Jesus was and is the ultimate Lover. No matter what “state” we are in when we come to Jesus, He immediately gathers us to Himself in love. Perhaps the fact that Jesus desires us to come to Him no matter what “state” we are in is proof that Jesus is the ultimate unconditional Lover. Jesus simply desires for us to live in close communion with Him. He is not worried about our past. He never gives up on us. Jesus simply loves us as we are. And He waits for us to “come home” to Him! What will we do today?

Friday, January 23, 2015

Reflection: Mark 3:13-19

Second Week of Ordinary Time - Mark 3:13-19

Today Jesus appoints the “Twelve,” those disciples who would become His closest companions. Jesus wants to send them forth to spread His message of the “Good News!” He also gave them the power to drive out demons. He then sends them forth to preach and teach.

I wonder how the disciples responded to Jesus calling them to follow Him? Were they excited? Amazed? Or were they shocked and perhaps a bit apprehensive? Did they believe that they also would have the power to do wondrous works?

Today Jesus calls us! Today Jesus calls you and me to “do good” for others! Daily Jesus asks us to spread His Word and His Love. How do we respond? Do we trust that we have gifts to share? Will we trust that Jesus will be with us and guide us? We are blessed! Today may we share our blessings!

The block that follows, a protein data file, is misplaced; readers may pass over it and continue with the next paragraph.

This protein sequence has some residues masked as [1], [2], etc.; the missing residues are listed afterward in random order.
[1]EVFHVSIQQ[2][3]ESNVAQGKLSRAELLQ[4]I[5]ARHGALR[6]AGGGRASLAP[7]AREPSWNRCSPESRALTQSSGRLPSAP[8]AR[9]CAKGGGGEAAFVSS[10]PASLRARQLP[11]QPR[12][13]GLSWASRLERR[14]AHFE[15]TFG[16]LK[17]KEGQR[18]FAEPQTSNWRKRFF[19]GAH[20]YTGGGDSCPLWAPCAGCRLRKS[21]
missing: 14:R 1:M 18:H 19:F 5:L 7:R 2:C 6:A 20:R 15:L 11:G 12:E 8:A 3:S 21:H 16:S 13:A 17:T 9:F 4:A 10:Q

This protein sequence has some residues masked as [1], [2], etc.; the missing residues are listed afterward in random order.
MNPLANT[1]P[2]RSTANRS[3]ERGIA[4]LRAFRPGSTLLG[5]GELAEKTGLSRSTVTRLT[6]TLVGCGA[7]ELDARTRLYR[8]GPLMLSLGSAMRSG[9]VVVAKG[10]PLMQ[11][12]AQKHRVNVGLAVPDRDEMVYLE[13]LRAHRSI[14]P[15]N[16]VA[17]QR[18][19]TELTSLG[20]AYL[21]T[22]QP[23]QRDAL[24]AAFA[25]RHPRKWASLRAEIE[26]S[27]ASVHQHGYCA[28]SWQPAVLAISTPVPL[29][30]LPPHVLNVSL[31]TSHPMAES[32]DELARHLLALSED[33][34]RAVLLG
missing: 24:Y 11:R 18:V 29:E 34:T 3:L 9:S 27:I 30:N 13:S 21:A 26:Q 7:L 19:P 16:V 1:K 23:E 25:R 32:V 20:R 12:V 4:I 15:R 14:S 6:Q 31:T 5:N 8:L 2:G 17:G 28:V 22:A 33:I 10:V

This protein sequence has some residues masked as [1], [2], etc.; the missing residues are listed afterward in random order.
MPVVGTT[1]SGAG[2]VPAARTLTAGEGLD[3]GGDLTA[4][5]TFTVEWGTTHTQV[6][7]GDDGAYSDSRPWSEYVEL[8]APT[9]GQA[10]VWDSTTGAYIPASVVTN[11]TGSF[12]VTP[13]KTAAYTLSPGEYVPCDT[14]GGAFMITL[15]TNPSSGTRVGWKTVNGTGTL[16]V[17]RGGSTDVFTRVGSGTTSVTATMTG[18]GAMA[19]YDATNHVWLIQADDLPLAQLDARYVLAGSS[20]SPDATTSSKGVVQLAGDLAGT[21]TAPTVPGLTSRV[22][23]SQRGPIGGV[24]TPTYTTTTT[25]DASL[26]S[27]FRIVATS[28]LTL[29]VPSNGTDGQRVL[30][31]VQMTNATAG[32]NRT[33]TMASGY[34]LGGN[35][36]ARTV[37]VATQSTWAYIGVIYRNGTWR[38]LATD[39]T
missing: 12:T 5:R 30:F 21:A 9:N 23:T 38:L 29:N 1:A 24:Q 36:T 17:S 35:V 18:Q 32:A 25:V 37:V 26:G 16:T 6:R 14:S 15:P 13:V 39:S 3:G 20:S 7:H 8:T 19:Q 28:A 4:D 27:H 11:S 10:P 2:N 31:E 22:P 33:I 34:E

Thursday, January 22, 2015

Reflection: Mark 3:7-12

Second week of ordinary time — Mark 3:7-12

The opening words of today’s Gospel states that Jesus and his disciples withdrew from the crowds. I would imagine that Jesus simply needed time for rest, quiet and peace. Crowds are usually draining — especially if they all want your attention!

However, this was not to be. A good number of people from various regions and cities followed Jesus. Despite His longing for quiet and peace, Jesus cured many people. However, as word of His power spread, more and more people kept coming to Jesus. The Gospel also says that unclean spirits shouted out to Jesus. These spirits recognized Jesus as the Son of God!

Who is Jesus to us? Do we truly recognize Him as the Son of God? Do we have a personal relationship with Jesus? Or is He simply a figure in the Bible? Do we only want Jesus to heal us so we can go on about our lives? If so, will we approach Him and ask Him for what we desire?

Perhaps the more important question is: do we desire a personal relationship with Jesus? This relationship is the greatest gift we can have! Perhaps we should ask for a deeper relationship with Jesus? Will we?

Wednesday, January 21, 2015

Reflection: Mark 3:1-6

Second Week of Ordinary Time — Mark 3:1-6